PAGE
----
Mike Noble, a Republican pollster who has tracked the race but isn’t working for a candidate, said McSally’s name ID across the state has increased, and, along with overwhelming support from moderates, she’s making inroads with Trump supporters that will make her difficult to beat.
Chuck Coughlin, a veteran GOP strategist in Arizona, said Ward has improved as a candidate and is running a more professional campaign than during her McCain challenge. But with Arpaio in the race, he said Ward’s best hope is a blunder by McSally.
“I think she’s waiting for an opportunity to see a McSally turnover,” Coughlin said.
Ward is using immigration as the cudgel to wage her conservative onslaught. McSally voted for both the immigration bills in the House last month — the so-called compromise bill that failed by a large margin, and the conservative bill she helped write that failed more narrowly. Ward labels both as “amnesty” for giving legal status to early childhood arrivals.
Ward defended separating families at the border as “a deterrent,” but she declined to criticize Trump for signing an executive order ending the practice, saying he did so simply to “take the wind out of the sails of the faux outrage.” She repeatedly calls for building the wall on the southern border, and she blames Republicans for not fighting for it hard enough.
While Ward attacks McSally from the right, the congresswoman has also come under fire from Democrats who argue she’s morphing into an immigration hard-liner out of political expediency. She removed herself as a cosponsor of a moderate immigration proposal earlier this year, and her office recently yanked a video of her praising the Obama-era executive order providing protections for early childhood arrivals.
McSally called the notion that she shifted on immigration “total BS and fake news.” She said she originally backed the moderate proposal to show she was willing to negotiate “in good faith” on finding a DACA solution. She said she removed her name from the bill after moderates began pushing a discharge petition to force votes on the House floor, and she wanted to “make it clear” she didn’t support that action or a standalone DACA fix that didn’t include border security measures.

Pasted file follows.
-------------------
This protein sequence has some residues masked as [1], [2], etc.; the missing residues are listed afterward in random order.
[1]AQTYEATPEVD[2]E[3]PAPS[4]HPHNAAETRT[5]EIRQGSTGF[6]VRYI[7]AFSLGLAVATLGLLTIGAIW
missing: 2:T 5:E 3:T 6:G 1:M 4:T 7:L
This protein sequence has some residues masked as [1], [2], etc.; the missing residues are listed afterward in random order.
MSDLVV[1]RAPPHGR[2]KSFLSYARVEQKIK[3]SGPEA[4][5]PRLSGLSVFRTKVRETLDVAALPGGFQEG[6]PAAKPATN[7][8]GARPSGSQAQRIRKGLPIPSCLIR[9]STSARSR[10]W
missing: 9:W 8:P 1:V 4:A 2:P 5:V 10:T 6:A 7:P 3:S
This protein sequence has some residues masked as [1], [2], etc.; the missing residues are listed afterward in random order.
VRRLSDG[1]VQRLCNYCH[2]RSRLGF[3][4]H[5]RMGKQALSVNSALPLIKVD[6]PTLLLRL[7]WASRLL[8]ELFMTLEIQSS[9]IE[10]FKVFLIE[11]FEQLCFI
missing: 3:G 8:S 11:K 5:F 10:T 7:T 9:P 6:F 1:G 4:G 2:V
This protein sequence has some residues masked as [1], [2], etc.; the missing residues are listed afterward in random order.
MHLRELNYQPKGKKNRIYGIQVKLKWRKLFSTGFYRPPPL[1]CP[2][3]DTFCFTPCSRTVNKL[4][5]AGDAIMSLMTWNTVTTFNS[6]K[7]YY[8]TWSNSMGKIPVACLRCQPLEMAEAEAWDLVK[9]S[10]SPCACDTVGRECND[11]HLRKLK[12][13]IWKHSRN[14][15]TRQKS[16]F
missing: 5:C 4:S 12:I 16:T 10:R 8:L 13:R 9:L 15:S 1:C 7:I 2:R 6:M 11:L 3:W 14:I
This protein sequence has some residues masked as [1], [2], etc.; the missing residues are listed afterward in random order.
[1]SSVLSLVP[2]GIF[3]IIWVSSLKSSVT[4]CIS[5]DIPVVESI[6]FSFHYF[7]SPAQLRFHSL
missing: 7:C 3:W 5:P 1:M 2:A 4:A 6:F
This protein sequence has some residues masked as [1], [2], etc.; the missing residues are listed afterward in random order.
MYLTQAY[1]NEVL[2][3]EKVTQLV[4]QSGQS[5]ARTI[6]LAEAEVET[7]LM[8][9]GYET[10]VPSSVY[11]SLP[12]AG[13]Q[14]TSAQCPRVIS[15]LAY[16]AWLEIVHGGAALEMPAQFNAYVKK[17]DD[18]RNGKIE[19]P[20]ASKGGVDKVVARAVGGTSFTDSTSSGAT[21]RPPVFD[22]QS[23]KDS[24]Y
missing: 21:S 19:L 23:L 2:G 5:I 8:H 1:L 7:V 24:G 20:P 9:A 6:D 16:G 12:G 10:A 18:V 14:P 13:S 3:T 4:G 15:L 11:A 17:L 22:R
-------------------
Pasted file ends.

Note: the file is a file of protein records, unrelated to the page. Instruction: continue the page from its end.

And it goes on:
“I have consistently said we’ve got to secure the border, we’ve got to keep our community safe,” McSally said. “I’m willing to do something on DACA, but it can’t be standalone, because we don’t want to be incentivizing more illegal activity and find ourselves in the same place in the future.”
Even as Ward aims to outflank McSally on immigration, Arpaio’s candidacy is a major problem because he maintains a loyal, if limited, base of support. Eric Beach, a consultant for Ward’s campaign, conceded Arpaio entering the race “diluted” Ward’s support. But he said Ward is the second choice of most Arpaio voters, and her campaign hopes Arpaio will fizzle in the final weeks and that his support will shift to her.
“People every day say ‘I was on the fence but now I’m with you,’” Ward said. “Frankly, the more Joe talks, the more votes I get. So come on, Joe, keep talking.”
One voter here at the parade exemplified that hope. Homer Johns, 62, a truck driver from Dewey, said he’s a big fan of Trump, and that while he hasn’t heard much about McSally, he likes both Ward and Arpaio. He thinks the former sheriff is the victim of a “shakedown,” but Arpaio’s age — he’s 86 — is a big factor.
“Kelli is a lot younger. Joe has one term in him,” Johns said. He added that he’d support Ward “as long as she goes in there and takes it to them.”
As in other Senate primaries, support for Trump remains a major factor. Ward points to a Trump tweet praising her campaign in August, when she was challenging Republican Sen. Jeff Flake, a leading Trump critic. Flake announced his retirement shortly after, and Trump hasn’t spoken about her candidacy since.
McSally boasted about her 97 percent voting record with Trump, the highest in the Arizona delegation, and said she has a “great relationship” with the president. McSally was critical of Trump following the publication of the “Access Hollywood” tape in 2016, and still declines to say whether she voted for him — she said she fought to protect the right to a secret ballot.
Trump hasn’t endorsed in the race, and McSally says she’s “not asking him to win the primary for me.”
But if she does win, she expects him to get behind her general election campaign.
“I guarantee you he’s going to be coming out in the fall to rally the base,” she said, “and make sure we stop Kyrsten Sinema from being the next senator from Arizona.”